We need to allow them to solve problems for themselves, such as learning what shoe goes on what foot, or even when they're learning to walk, giving them a safe space to allow them to fall. These examples and more allow your child to really think about what to do next, what happens if it doesn't go right, and to figure out what is the best way to do something afterwards.
6. Encourage Creative Time
Take out some crayons, markers, or sensory items that can spark your child's creativity and interest. Kids are naturally born with the desire to create, and when they play with sensory objects or do something creative, they focus and use their imaginations to make it their own.
Show them how proud you are of their work. Give them encouragement and guidance if they need help, and have faith that they can do things on their own. Allow them to play with shapes, animals, leaves, dress up, spoons or pans, and more! Kids truly learn so much through playing and creating.
Other Ways of Encouraging Independence:
- Design a space with independence in mind: You've probably already seen this with a Montessori program that really physically involves a child when it comes to learning. Maybe have some cups, plates, or a hook for them to hang up their backpack. Think about ways you can increase the chances of your child being able to do something on their own.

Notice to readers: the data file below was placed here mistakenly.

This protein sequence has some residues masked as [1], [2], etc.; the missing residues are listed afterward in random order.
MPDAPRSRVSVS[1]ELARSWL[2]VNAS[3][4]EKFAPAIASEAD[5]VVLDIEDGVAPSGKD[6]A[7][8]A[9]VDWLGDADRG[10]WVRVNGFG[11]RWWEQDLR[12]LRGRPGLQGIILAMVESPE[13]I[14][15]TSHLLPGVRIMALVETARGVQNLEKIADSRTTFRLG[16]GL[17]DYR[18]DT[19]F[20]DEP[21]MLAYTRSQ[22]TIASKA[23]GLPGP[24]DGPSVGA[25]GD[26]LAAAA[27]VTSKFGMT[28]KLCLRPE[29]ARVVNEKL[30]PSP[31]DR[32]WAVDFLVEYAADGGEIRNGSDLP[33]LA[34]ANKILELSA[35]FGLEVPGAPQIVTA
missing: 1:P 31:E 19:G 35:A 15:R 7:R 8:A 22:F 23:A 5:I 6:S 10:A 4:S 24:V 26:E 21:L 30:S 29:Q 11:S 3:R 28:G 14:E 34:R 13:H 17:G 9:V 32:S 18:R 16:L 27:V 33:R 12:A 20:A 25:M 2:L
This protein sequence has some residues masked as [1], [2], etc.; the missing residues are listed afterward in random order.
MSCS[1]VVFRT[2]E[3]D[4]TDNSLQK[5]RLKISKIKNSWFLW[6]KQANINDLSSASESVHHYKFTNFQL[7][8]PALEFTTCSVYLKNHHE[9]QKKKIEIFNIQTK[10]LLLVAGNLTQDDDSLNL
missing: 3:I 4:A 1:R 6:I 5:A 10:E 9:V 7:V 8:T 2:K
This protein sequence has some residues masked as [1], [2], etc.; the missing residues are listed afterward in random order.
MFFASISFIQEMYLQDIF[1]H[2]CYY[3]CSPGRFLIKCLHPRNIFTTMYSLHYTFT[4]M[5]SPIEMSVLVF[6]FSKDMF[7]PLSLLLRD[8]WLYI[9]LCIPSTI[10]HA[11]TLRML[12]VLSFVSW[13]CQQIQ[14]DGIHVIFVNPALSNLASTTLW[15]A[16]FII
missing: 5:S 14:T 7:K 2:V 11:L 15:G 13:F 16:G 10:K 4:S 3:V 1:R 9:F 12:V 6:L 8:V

- Allow them to be bored: This helps them develop planning strategies, problem-solving skills, flexibility, and creativity.
- Let them plan menus and help shop for groceries
- Give them space
- Have them volunteer
Encouraging independence in your child can be a gift and a struggle. It's going to take time, effort, and trust to guide your child to become more independent, and that is completely alright!
Ask yourself if your child can do this on their own, and if they can and it is safe, then let them! As you give them some gentle nudging, they will become more confident and self-reliant. The rewards are well worth it! It's truly amazing to see your children figure things out and grow into little independent human beings. Let us know what other ways you've helped your child learn to be independent.